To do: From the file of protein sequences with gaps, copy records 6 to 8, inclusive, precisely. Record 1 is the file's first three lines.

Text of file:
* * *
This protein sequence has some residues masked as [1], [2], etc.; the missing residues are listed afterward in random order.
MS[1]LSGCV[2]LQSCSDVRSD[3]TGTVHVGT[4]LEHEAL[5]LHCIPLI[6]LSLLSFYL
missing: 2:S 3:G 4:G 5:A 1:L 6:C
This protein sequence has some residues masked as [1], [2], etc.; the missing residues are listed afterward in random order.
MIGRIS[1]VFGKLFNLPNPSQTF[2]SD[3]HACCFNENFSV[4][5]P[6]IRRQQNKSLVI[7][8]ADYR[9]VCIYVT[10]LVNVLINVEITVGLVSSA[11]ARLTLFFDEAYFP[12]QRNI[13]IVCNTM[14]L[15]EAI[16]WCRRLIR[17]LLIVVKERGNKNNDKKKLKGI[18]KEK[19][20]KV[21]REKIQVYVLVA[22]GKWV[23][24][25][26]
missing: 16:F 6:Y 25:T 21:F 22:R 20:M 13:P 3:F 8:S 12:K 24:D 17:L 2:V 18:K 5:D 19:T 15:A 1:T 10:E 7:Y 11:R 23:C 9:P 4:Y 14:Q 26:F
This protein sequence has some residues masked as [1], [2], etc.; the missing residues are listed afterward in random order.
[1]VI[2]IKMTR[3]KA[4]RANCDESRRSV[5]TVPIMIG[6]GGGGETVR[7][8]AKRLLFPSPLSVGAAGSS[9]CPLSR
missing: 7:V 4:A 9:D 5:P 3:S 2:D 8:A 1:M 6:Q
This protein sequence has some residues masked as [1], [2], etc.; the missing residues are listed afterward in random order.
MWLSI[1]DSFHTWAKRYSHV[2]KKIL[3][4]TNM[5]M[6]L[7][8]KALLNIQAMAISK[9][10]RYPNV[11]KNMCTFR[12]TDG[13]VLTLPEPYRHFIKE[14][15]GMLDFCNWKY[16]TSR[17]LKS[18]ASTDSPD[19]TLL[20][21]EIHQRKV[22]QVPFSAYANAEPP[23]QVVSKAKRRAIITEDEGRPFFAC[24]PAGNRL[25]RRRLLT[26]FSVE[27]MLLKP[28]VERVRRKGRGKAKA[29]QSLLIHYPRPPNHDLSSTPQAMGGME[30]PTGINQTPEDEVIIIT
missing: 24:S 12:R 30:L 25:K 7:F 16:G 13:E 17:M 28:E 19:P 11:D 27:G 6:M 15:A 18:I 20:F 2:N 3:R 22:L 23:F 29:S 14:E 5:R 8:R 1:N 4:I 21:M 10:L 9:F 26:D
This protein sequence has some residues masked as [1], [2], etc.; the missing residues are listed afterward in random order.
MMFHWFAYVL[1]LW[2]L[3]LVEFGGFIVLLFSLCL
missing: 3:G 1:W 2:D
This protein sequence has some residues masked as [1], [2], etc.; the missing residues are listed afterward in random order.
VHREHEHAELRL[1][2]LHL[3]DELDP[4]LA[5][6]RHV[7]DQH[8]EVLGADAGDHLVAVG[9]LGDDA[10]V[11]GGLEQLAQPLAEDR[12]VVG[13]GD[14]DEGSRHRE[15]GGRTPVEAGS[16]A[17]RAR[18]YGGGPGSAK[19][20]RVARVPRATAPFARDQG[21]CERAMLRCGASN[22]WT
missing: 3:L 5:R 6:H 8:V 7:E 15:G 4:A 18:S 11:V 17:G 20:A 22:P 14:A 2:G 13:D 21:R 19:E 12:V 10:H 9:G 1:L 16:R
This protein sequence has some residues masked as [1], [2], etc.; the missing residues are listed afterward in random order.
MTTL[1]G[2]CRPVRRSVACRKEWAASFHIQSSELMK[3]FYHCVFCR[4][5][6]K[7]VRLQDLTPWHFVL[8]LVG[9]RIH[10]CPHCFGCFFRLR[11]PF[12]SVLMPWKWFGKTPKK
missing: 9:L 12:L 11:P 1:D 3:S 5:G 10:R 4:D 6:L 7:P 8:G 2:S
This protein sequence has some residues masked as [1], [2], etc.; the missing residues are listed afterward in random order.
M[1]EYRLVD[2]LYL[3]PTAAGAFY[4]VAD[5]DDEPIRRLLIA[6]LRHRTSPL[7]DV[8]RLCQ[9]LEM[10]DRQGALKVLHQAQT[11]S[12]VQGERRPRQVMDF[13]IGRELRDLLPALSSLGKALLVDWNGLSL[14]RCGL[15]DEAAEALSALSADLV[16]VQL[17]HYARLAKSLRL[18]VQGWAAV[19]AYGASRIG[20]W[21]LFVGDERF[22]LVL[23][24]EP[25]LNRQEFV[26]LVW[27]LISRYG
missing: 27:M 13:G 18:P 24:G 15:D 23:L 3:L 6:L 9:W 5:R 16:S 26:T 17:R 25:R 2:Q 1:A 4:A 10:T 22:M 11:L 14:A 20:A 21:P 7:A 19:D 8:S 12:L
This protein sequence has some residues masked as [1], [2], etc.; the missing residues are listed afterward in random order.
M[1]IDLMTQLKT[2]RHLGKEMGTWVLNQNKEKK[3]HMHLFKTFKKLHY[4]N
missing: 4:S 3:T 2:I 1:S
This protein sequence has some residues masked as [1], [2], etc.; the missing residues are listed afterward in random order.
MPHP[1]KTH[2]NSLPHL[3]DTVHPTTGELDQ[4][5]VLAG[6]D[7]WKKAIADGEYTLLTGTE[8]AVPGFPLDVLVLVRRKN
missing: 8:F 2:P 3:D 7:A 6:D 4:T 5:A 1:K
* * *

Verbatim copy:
This protein sequence has some residues masked as [1], [2], etc.; the missing residues are listed afterward in random order.
VHREHEHAELRL[1][2]LHL[3]DELDP[4]LA[5][6]RHV[7]DQH[8]EVLGADAGDHLVAVG[9]LGDDA[10]V[11]GGLEQLAQPLAEDR[12]VVG[13]GD[14]DEGSRHRE[15]GGRTPVEAGS[16]A[17]RAR[18]YGGGPGSAK[19][20]RVARVPRATAPFARDQG[21]CERAMLRCGASN[22]WT
missing: 3:L 5:R 6:H 8:V 7:E 15:G 4:A 18:S 11:V 17:G 20:A 22:P 14:A 2:G 13:D 21:R 19:E 12:V 10:H 9:G 1:L 16:R
This protein sequence has some residues masked as [1], [2], etc.; the missing residues are listed afterward in random order.
MTTL[1]G[2]CRPVRRSVACRKEWAASFHIQSSELMK[3]FYHCVFCR[4][5][6]K[7]VRLQDLTPWHFVL[8]LVG[9]RIH[10]CPHCFGCFFRLR[11]PF[12]SVLMPWKWFGKTPKK
missing: 9:L 12:L 11:P 1:D 3:S 5:G 10:R 4:D 6:L 7:P 8:G 2:S
This protein sequence has some residues masked as [1], [2], etc.; the missing residues are listed afterward in random order.
M[1]EYRLVD[2]LYL[3]PTAAGAFY[4]VAD[5]DDEPIRRLLIA[6]LRHRTSPL[7]DV[8]RLCQ[9]LEM[10]DRQGALKVLHQAQT[11]S[12]VQGERRPRQVMDF[13]IGRELRDLLPALSSLGKALLVDWNGLSL[14]RCGL[15]DEAAEALSALSADLV[16]VQL[17]HYARLAKSLRL[18]VQGWAAV[19]AYGASRIG[20]W[21]LFVGDERF[22]LVL[23][24]EP[25]LNRQEFV[26]LVW[27]LISRYG
missing: 27:M 13:G 18:P 24:G 15:D 23:L 3:L 6:L 9:W 5:R 16:S 26:T 17:R 25:R 2:Q 1:A 4:A 10:T 22:M 11:L 14:A 20:A 21:P 7:A 19:D 8:S 12:L